I love to write.
I have been writing since I started to have internet access. I write about computers, about videogames, about programming and software development, about being a LGBT person.
From old blogs hosted on Blogspot and WordPress (that I still have the links but I'm too ashamed to post because of my teenage writing), to more recently, dev.to and Medium.
But as someone that sympathizes with the slow blogging / slow content / slow web movement, none of these platforms seemed to be a fit for me. I like to write in my time, and their algorithms generally boosts posts with popular keywords or topics. And this is harmful to those who writes.
When Medium blocked one of my biggest posts behind their bizarre paywall, it got personal. You can read in nomedum.dev a little bit on how Medium's practices hurt the creators.
So, I wanted to take back the ownership of my own text content.
A few years later, there it is: marcuspereira.com, my personal self-hosted blog, using 11ty + Netlify CMS and hosted on Netlify.
I was heavily inspired by https://manualdousuario.net/, my favorite technology related blog in the Brazilian blogosphere. So, if you are seeing some similarities, they are on purpose. Rodrigo Ghedin is an inspiration when it comes to transparency and commitment to the readers. You can read how he approaches lots of topics in the "about" section in Manual do Usuario's website.
That said, here's a few basic premises that I wanted to follow when creating my blog:
- it should be multilingual. In the future, I want to move outside of Brazil and start an international carrer. Writing in English is a good way to show future employers that I can communicate good enough to understand and be understood. I'm also want to post in Brazilian Portuguese, my native language, so english-only was not an option.
- it should be fast. Brazil is an unequal country. I want people that only has access to the internet in a limited 3G connection in an old Android Phone to be able to read my content without spending all their data plan.
- it should have image descriptions. It's not the fully accessible experience (for now), but at least, all images will have descriptions.
- it should have a CMS or an easy way to write content to. Self-explanatory.
- it should be cheap (free) to host and maintain.
- it should be a static website or at least follow some JAMStack principles. I should be able to develop the website, then run a command to create all of my pages statically - so, no back end, no databases and so on.
For a few months, I tried the most common static page generators for blogging, such as Gatsby and Hugo but I didn't stick to it. It doesn't mean that they were bad, but sometimes I felt they were overkill for the things I was trying to achieve.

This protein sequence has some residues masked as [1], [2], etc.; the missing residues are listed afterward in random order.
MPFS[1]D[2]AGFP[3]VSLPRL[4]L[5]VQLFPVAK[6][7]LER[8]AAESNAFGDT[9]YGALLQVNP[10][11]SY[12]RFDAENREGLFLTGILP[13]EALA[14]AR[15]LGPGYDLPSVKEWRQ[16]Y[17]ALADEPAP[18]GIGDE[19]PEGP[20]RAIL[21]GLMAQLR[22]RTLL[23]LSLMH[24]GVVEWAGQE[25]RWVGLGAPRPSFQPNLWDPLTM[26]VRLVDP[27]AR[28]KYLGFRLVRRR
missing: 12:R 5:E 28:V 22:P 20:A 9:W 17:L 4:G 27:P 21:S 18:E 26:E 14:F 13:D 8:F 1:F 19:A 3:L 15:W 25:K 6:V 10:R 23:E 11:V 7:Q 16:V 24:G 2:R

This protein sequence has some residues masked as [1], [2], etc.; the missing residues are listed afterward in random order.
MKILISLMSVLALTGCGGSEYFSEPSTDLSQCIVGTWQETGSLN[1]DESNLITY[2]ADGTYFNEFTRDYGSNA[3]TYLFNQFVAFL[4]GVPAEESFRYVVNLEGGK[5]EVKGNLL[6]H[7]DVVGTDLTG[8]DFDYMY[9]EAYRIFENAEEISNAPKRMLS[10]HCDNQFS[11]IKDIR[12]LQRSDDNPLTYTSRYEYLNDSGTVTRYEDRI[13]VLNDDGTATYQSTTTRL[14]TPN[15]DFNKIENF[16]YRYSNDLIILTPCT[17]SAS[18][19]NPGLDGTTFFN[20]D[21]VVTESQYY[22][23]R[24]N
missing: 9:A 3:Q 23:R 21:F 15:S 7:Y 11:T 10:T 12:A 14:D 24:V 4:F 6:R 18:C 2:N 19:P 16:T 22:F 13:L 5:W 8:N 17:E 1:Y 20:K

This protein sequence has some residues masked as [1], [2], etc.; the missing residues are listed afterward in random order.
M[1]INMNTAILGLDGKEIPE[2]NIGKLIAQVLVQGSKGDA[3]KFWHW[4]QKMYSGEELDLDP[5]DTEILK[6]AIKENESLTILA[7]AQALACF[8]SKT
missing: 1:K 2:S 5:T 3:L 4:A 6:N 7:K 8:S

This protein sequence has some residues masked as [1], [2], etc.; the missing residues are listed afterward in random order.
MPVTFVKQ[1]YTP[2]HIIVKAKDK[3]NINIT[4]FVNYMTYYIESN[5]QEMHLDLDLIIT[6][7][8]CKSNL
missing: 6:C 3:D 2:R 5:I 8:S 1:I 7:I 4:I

I found about 11ty and it was a match: it is an extremely simple static site generator with great documentation and support for different template languages. I quickly bootstrapped a project and started to explore what can I do with it. I was able to write templates and then inject content from markdown (.md) files inside of it. Perfect.
I knew that I wanted to host it on Netlify (their free tier is great), so I went to it. I uploaded the bootstrapped project into a Github repository and configured it to deploy everything in the main branch to a test URL.
Then, I started to integrate Netlify CMS in the project. Netlify CMS is a great Content Management System that enables me to write my blog posts in rich text (in a graphical user interface), and then creates the .md files that will go into my post template. When I write something on Netlify CMS, the tool commits directly into my branch and deploys it.
Then, I spend a few months working on the blog in general. Implementing the basic layout, learning how to use Nunjucks as the template language, implementing tools such as SASS for writing styles, creating my own npm scripts for developing, building and deploying the pages and so on.
After that, I moved a few posts and then changed the test URL to the production one. This is the version 1.0 and I couldn't be happier about it - I basically achieved all of the premises that I had as a goal.
It's my code, it's my content. No paywalls, no restrictions. I can host it wherever I want.
A little bit about performance
This is the thing that I was most excited about. Since most of my premises were focused on the website being well optimized, I took extra care while developing it.
I didn't used any CSS framework, so I could make sure that the only CSS loaded into the page was used. It is not minified yet, but I'll fix this soon. For now, I'm not using any analytics tool. In the future I'll probably implement it to get basic info about my readers, but first I need to study all the open source ones (I don't want your data going into big techs). I'm also optimizing all images using squoosh before uploading it.
I did a small comparison for the same blog post on Google Pagespeed Insights (I tweaked the title a little bit), and these are the results for accessing on the mobile:
Medium. Score (mobile): 47.
Blog. Score: 100 (mobile).
Yes. A big difference: exaclty what I was trying to achieve.
So... what's next?
I still want to evolve this blog. These are my backlog:
- Implement latest and next posts at the end of an article.
- Make sure the blog is fully accessible.
- Move all my posts scattered across Medium / dev.to to here.
- Create English and Brazilian Portuguese versions of posts that doesn't exist in the other language.
- Triple-check how link previews are begin showed in the major social networks.
But I'm gonna do it in my time. No pressure, no rush. Quality over quantity.